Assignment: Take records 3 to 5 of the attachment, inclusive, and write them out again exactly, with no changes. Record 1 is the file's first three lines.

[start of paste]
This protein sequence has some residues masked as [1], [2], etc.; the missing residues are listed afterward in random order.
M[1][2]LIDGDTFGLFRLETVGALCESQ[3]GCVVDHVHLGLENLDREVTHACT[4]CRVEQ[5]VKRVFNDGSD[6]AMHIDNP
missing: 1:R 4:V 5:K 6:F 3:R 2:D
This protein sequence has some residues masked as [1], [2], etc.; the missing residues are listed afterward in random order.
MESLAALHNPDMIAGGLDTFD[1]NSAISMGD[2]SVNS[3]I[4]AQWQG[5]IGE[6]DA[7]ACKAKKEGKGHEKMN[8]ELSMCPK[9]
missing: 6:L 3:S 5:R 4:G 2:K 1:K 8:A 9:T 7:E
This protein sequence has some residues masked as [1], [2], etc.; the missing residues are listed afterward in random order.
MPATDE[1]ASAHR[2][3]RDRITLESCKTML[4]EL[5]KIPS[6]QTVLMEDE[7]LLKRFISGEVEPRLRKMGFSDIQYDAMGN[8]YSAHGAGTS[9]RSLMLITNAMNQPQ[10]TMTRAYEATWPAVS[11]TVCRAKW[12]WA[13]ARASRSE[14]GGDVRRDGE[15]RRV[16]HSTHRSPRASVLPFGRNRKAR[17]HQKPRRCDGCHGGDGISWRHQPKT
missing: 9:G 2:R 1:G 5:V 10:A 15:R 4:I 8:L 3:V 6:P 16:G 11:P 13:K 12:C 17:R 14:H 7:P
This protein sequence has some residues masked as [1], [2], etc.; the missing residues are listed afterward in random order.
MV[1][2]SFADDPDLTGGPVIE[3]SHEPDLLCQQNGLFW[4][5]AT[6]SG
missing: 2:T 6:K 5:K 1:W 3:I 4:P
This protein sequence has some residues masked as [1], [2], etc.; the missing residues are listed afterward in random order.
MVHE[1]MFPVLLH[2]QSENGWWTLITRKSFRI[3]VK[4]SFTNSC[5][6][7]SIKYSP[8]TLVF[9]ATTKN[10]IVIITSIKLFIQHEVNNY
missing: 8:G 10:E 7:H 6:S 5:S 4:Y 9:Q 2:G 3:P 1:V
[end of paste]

This protein sequence has some residues masked as [1], [2], etc.; the missing residues are listed afterward in random order.
MPATDE[1]ASAHR[2][3]RDRITLESCKTML[4]EL[5]KIPS[6]QTVLMEDE[7]LLKRFISGEVEPRLRKMGFSDIQYDAMGN[8]YSAHGAGTS[9]RSLMLITNAMNQPQ[10]TMTRAYEATWPAVS[11]TVCRAKW[12]WA[13]ARASRSE[14]GGDVRRDGE[15]RRV[16]HSTHRSPRASVLPFGRNRKAR[17]HQKPRRCDGCHGGDGISWRHQPKT
missing: 9:G 2:R 1:G 5:V 10:A 15:R 4:I 8:L 3:V 6:P 16:G 11:P 13:K 12:C 17:R 14:H 7:P
This protein sequence has some residues masked as [1], [2], etc.; the missing residues are listed afterward in random order.
MV[1][2]SFADDPDLTGGPVIE[3]SHEPDLLCQQNGLFW[4][5]AT[6]SG
missing: 2:T 6:K 5:K 1:W 3:I 4:P
This protein sequence has some residues masked as [1], [2], etc.; the missing residues are listed afterward in random order.
MVHE[1]MFPVLLH[2]QSENGWWTLITRKSFRI[3]VK[4]SFTNSC[5][6][7]SIKYSP[8]TLVF[9]ATTKN[10]IVIITSIKLFIQHEVNNY
missing: 8:G 10:E 7:H 6:S 5:S 4:Y 9:Q 2:G 3:P 1:V